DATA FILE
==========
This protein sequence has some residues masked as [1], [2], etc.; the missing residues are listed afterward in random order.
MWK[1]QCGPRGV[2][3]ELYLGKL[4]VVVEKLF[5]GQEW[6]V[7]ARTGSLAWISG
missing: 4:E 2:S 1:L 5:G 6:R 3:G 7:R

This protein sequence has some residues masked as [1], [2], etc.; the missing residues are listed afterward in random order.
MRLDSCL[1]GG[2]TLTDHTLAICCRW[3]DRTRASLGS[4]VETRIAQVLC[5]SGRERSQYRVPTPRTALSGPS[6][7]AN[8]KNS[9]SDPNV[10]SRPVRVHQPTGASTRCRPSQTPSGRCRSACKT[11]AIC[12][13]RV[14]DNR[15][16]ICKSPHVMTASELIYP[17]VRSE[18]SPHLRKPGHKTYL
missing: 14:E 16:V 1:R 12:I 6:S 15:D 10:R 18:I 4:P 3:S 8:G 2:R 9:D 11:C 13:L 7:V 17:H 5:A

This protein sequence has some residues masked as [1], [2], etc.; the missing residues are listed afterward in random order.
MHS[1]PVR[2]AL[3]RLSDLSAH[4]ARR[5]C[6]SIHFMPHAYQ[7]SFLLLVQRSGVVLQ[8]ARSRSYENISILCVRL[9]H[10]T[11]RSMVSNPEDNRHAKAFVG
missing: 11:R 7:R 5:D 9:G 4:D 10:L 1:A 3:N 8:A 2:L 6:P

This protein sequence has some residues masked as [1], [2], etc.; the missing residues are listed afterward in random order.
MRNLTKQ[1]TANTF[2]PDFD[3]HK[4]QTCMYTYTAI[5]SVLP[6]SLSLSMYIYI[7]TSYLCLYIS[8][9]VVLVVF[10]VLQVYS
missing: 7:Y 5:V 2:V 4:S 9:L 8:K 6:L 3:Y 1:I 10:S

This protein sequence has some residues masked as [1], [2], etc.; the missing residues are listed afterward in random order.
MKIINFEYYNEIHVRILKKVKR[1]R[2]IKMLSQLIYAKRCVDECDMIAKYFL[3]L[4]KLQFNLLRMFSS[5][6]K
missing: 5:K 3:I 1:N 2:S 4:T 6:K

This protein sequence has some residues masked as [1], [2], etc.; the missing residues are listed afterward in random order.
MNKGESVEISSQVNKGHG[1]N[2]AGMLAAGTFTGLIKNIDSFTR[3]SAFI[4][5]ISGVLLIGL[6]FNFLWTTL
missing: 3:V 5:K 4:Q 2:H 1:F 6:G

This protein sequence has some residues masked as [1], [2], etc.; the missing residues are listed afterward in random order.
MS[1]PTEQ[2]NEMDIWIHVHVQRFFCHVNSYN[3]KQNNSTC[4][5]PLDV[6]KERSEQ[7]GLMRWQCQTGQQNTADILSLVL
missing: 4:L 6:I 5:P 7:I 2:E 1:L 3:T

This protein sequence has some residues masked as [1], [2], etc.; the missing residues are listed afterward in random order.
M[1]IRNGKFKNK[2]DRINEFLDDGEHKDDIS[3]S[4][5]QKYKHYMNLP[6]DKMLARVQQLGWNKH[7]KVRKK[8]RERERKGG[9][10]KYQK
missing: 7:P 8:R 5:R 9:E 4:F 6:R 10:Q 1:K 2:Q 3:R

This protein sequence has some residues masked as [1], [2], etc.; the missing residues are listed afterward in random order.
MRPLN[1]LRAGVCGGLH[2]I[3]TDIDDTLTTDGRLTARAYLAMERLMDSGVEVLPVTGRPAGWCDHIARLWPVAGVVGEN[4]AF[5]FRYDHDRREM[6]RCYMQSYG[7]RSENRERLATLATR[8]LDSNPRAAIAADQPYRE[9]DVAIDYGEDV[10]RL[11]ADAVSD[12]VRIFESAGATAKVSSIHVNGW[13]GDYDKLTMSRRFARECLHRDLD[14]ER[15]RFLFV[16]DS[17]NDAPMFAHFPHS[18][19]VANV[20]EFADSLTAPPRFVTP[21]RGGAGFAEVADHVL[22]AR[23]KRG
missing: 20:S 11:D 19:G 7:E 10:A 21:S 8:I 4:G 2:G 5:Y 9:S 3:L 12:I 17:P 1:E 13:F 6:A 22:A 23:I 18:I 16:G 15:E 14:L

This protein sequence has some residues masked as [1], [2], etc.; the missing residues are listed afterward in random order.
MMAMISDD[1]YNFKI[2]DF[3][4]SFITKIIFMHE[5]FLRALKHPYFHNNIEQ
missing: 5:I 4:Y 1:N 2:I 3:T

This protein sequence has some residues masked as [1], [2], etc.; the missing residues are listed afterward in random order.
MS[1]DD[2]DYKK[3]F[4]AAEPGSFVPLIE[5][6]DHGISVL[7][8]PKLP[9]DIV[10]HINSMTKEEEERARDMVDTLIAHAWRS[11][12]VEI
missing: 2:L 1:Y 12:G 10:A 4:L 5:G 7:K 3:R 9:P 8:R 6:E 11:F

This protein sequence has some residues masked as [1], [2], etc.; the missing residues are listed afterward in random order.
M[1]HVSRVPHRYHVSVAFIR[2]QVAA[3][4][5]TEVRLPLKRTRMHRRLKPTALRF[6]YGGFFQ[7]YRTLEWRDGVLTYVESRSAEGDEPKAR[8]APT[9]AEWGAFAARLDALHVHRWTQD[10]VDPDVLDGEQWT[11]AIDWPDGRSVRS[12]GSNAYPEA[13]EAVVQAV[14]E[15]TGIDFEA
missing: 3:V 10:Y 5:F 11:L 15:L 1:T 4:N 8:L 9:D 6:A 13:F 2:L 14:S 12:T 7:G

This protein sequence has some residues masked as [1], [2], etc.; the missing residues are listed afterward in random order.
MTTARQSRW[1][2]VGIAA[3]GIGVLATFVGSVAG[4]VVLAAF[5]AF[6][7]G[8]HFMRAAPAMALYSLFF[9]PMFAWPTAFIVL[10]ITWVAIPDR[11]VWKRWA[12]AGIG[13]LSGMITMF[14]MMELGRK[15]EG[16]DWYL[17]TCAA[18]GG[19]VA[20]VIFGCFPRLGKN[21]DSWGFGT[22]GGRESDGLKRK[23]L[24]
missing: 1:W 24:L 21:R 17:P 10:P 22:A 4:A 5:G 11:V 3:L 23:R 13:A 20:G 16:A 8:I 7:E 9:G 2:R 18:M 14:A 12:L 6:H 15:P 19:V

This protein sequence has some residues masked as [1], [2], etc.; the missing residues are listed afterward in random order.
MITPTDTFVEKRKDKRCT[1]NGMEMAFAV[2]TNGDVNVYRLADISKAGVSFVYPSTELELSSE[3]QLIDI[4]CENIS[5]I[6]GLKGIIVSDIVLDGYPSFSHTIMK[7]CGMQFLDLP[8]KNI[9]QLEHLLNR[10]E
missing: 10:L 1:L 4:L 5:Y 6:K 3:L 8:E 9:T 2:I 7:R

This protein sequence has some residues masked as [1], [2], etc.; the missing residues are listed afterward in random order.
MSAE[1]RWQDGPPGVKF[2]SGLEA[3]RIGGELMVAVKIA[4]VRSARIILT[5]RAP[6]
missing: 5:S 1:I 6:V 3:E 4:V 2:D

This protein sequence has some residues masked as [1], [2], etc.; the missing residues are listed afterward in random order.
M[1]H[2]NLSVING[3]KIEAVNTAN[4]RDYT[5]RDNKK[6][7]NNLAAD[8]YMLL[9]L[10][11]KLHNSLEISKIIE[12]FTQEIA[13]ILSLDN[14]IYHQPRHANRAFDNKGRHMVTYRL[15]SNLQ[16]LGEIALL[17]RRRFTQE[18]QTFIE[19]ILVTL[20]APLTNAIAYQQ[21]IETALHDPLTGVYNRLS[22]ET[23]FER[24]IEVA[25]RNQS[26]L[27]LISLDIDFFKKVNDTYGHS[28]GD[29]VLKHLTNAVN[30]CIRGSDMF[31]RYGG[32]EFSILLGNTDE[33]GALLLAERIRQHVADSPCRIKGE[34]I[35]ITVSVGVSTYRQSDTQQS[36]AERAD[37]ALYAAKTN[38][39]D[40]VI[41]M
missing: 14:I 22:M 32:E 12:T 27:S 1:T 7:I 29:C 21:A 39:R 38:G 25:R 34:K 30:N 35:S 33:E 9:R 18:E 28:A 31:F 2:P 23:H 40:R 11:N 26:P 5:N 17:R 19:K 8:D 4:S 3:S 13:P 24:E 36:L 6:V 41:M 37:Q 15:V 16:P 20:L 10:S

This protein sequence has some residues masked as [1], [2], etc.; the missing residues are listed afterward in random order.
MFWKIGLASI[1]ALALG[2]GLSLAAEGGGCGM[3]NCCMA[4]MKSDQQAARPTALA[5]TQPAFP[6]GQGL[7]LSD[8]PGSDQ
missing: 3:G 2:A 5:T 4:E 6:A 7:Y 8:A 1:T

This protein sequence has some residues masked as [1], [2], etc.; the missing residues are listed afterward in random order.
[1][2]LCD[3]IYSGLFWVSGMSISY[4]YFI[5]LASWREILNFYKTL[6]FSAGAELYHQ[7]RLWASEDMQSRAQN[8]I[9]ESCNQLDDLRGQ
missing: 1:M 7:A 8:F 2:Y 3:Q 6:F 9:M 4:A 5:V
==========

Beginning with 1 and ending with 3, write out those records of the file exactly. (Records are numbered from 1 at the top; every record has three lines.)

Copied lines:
This protein sequence has some residues masked as [1], [2], etc.; the missing residues are listed afterward in random order.
MWK[1]QCGPRGV[2][3]ELYLGKL[4]VVVEKLF[5]GQEW[6]V[7]ARTGSLAWISG
missing: 4:E 2:S 1:L 5:G 6:R 3:G 7:R

This protein sequence has some residues masked as [1], [2], etc.; the missing residues are listed afterward in random order.
MRLDSCL[1]GG[2]TLTDHTLAICCRW[3]DRTRASLGS[4]VETRIAQVLC[5]SGRERSQYRVPTPRTALSGPS[6][7]AN[8]KNS[9]SDPNV[10]SRPVRVHQPTGASTRCRPSQTPSGRCRSACKT[11]AIC[12][13]RV[14]DNR[15][16]ICKSPHVMTASELIYP[17]VRSE[18]SPHLRKPGHKTYL
missing: 14:E 16:V 1:R 12:I 6:S 15:D 10:R 18:I 4:P 3:S 8:G 2:R 9:D 11:C 13:L 7:V 17:H 5:A

This protein sequence has some residues masked as [1], [2], etc.; the missing residues are listed afterward in random order.
MHS[1]PVR[2]AL[3]RLSDLSAH[4]ARR[5]C[6]SIHFMPHAYQ[7]SFLLLVQRSGVVLQ[8]ARSRSYENISILCVRL[9]H[10]T[11]RSMVSNPEDNRHAKAFVG
missing: 11:R 7:R 5:D 9:G 4:D 10:L 1:A 3:N 8:A 2:L 6:P